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Wednesday, May 10, 2017

Author’s Corner

In my last post, I tried to engage the age-old debate about the professional merits of publishing law review articles over books, and now I want to flag a few upcoming books.  (All I would note written by senior law professors).

As many of you know, this year the AALS Mid-Year Meeting is taking place in Washington D.C. at Washington College of Law at American University (with its new construction, now one of the most beautiful law schools in America).

As part of the events, the AALS Criminal Justice Section has organized a series of “Author meets Reader” forums which showcase a wealth of interesting ideas.  Some of these books you may have heard of as they are driving national conversation about criminal justice policies.  Some have yet to be published.  Some are just really excellent takes on important topics.  I list them here in no particular order, but all are worth checking out. 

I have read David Gray’s book and it is fabulous.  For more on the book, here is a YouTube link.  https://www.youtube.com/watch?v=pHUNRndaYIo

I have also read John Pfaff’s book and James Forman’s book which are both game changers in the national debate over criminal justice.   But, as you can see there is a wealth of good reads available at the AALS Criminal Justice Section Mid-Year Meeting.  Join us.

Posted by Andrew Guthrie Ferguson on May 10, 2017 at 02:00 PM | Permalink

Comments

It looks like "Snazzy Phrase: The Real Subject of the Book" is a popular title.

Posted by: Orin Kerr | May 10, 2017 2:53:58 PM

Except for using the "Too Big to Fail" mantra, and replacing "fail" with a rhyming word. That one's just gotten old.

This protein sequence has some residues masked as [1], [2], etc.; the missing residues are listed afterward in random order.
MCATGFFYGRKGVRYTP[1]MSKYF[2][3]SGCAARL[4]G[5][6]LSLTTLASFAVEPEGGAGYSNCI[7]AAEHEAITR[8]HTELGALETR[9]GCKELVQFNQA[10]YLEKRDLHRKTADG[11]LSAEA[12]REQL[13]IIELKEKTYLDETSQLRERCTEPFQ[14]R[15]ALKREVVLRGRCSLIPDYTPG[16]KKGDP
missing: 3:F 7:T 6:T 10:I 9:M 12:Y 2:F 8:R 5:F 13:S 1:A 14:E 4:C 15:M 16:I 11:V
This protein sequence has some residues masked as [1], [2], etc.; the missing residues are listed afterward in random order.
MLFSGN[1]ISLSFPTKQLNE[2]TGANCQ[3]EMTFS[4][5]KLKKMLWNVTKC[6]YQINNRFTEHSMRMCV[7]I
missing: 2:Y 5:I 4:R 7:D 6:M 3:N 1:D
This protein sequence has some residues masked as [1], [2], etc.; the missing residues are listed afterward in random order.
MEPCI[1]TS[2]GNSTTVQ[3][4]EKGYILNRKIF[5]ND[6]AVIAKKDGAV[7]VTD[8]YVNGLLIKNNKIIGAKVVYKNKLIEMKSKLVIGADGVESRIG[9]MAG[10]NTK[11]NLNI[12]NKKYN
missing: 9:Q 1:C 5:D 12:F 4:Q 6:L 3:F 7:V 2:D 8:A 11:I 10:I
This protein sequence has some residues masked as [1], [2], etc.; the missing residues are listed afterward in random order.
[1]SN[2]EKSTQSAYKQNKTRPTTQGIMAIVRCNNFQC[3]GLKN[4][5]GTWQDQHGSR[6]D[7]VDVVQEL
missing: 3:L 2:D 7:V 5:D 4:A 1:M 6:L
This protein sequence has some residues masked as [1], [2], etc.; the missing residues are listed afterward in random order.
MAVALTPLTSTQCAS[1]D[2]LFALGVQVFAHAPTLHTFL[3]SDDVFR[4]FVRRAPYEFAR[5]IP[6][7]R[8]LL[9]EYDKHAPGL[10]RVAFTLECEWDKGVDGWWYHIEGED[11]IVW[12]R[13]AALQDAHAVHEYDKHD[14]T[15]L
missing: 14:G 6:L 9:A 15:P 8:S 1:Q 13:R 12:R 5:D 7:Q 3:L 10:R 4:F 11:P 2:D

Posted by: YesterdayIKilledAMammoth | May 10, 2017 4:23:04 PM

Don't judge a book by its title... they say... especially because it is usually picked by the publisher/editor and not the author.

Posted by: Andrew Ferguson | May 10, 2017 4:31:30 PM

Andrew Ferguson-

If the author didn't write the title, what makes you think they even wrote the book? I say, don't read a book where the author didn't write (or approve without coercion) every word from title page to end credits.

Posted by: GhostWrittenAutobiography | May 10, 2017 10:13:08 PM

YesterdayIKilledAMammoth-

What about "Too Big to Shale: Is Energy Independence Out of Our Grasp?"

Posted by: GhostWrittenAutobiography | May 10, 2017 10:15:12 PM

I will say, from my personal experience (limited to two books) that I lost the title naming battles twice. I wrote every word in the book, but had to compromise on the title.

Posted by: Andrew Ferguson | May 10, 2017 10:33:52 PM

GhostWrittenAutobiography-

Even better "Too Big to Sail: The Vasa's Very Short Maiden Voyage"

Posted by: YesterdayIKilledAMammoth | May 11, 2017 12:57:29 AM

Regarding the debate on whether writing books is career enhancing, I do believe that writing books did not harm Corbin's or Williston's reputation.

Posted by: Non-prof | May 11, 2017 9:13:28 AM

Both Corbin and Williston wrote their seminal works well after tenure and after years as law professors. The question of the earlier post was about junior faculty writing books. And, of course, we are talking about a vastly different legal academy today.

Posted by: Andrew Ferguson | May 11, 2017 9:23:42 AM

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